A number of studies have shown that individuals who are obese are often stereotyped as “lazy,” “lacking in willpower,” or “unattractive.” New research finds that internalizing such negative perceptions may increase the risk of metabolic syndrome for people who are obese, independent of weight.
Study leader Rebecca Pearl, Ph.D. – an assistant professor of psychology at the Center for Weight and Eating Disorders at the University of Pennsylvania’s Perelman School of Medicine – and team recently reported their findings in the journal Obesity.
Whether it is using the comment section of a celebrity news website or a post on Facebook, it seems that many people are willing to express their (often negative) opinions on someone else’s weight.
Pearl notes that there is a widespread perception that body shaming can help encourage people who are obese to improve their lifestyle and lose weight. The new study, however, shows that this is not the case – it can actually have serious consequences for health.
The research involved 159 adults aged between 21 and 65 who had a body mass index (BMI) of 33 or higher, which is classed as obese. The majority of participants were African-American, a population the researchers say is often underrepresented in weight bias studies.
All participants were a part of a larger weight loss study, in which they completed the Weight Bias Internalization Scale – a measure of the extent to which individuals apply weight stereotypes to themselves.
Subjects also completed the Patient Health Questionnaire, which the team used to determine participants’ criteria for depression and metabolic syndrome.
A total of 51 subjects (32.1 percent) met the criteria for metabolic syndrome, the team reports.
Compared with participants who had low levels of weight bias internalization, those with high levels of internalized weight bias were found to be at a three times greater risk of metabolic syndrome.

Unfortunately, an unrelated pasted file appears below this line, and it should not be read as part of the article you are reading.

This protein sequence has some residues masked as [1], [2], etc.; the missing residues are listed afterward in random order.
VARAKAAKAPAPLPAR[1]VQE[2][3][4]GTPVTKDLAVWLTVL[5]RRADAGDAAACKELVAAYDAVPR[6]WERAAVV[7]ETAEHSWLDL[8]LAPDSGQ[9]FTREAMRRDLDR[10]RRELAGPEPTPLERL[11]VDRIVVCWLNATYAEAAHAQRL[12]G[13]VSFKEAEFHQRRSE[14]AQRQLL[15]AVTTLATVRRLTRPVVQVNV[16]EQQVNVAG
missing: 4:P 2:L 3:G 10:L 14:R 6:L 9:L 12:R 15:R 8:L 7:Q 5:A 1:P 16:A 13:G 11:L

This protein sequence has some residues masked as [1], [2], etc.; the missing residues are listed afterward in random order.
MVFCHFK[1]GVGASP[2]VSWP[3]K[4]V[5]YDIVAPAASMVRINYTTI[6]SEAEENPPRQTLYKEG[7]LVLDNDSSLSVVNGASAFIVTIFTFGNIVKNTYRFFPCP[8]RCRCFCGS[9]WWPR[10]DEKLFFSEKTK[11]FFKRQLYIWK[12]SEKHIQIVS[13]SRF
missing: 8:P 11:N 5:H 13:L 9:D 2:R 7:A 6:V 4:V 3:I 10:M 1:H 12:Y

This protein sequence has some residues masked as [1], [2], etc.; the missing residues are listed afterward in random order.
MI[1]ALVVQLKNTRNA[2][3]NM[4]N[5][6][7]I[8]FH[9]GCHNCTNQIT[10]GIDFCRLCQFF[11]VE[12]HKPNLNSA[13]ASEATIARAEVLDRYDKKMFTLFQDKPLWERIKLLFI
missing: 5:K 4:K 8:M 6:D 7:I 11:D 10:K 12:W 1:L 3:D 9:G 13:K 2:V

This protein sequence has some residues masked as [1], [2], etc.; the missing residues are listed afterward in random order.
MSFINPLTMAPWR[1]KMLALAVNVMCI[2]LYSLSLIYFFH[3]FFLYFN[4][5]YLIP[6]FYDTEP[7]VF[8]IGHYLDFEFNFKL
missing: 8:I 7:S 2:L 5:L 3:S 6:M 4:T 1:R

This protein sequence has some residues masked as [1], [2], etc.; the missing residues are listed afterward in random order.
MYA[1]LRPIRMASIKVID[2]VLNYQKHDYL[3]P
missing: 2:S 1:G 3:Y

Subjects with high weight bias internalization were also six times more likely to have high triglyceride levels, which can lead to atherosclerosis, which is a buildup of fatty substances in the wall of the arteries that can raise the risk of heart attack and stroke.
These results remained after controlling for BMI and depression.
While this study was unable to pinpoint why participants with high internalized weight bias were more likely to have metabolic syndrome, they point to previous research that suggests such bias is likely to prompt unhealthful behaviors.
“The act of self-stigmatizing may lead to a state of physiological arousal that itself increases risk for metabolic abnormalities through biological pathways (e.g., cortisol secretion). This state of physiological and affective stress may also lead individuals to cope by eating unhealthy food or binge eating,” the authors explain.
“Additionally, individuals with high WBI [weight bias internalization] exhibit diminished self-efficacy to exercise due to endorsing negative stereotypes, such as laziness, and thus are more likely to avoid physical activity,” they add.
Overall, the researchers believe that their findings thwart the common belief that body shaming can help to improve the lifestyle of people who are overweight or obese.
“Healthcare providers, the media, and the general public should be aware that blaming and shaming patients with obesity is not an effective tool for promoting weight loss, and it may in fact contribute to poor health if patients internalize these prejudicial messages.
Providers can play a critical role in decreasing this internalization by treating patients with respect, discussing weight with sensitivity and without judgment, and giving support and encouragement to patients who struggle with weight management – behaviors everyone should display when interacting with people with obesity.”
Study co-author Tom Wadden, Ph.D., Center for Weight and Eating Disorders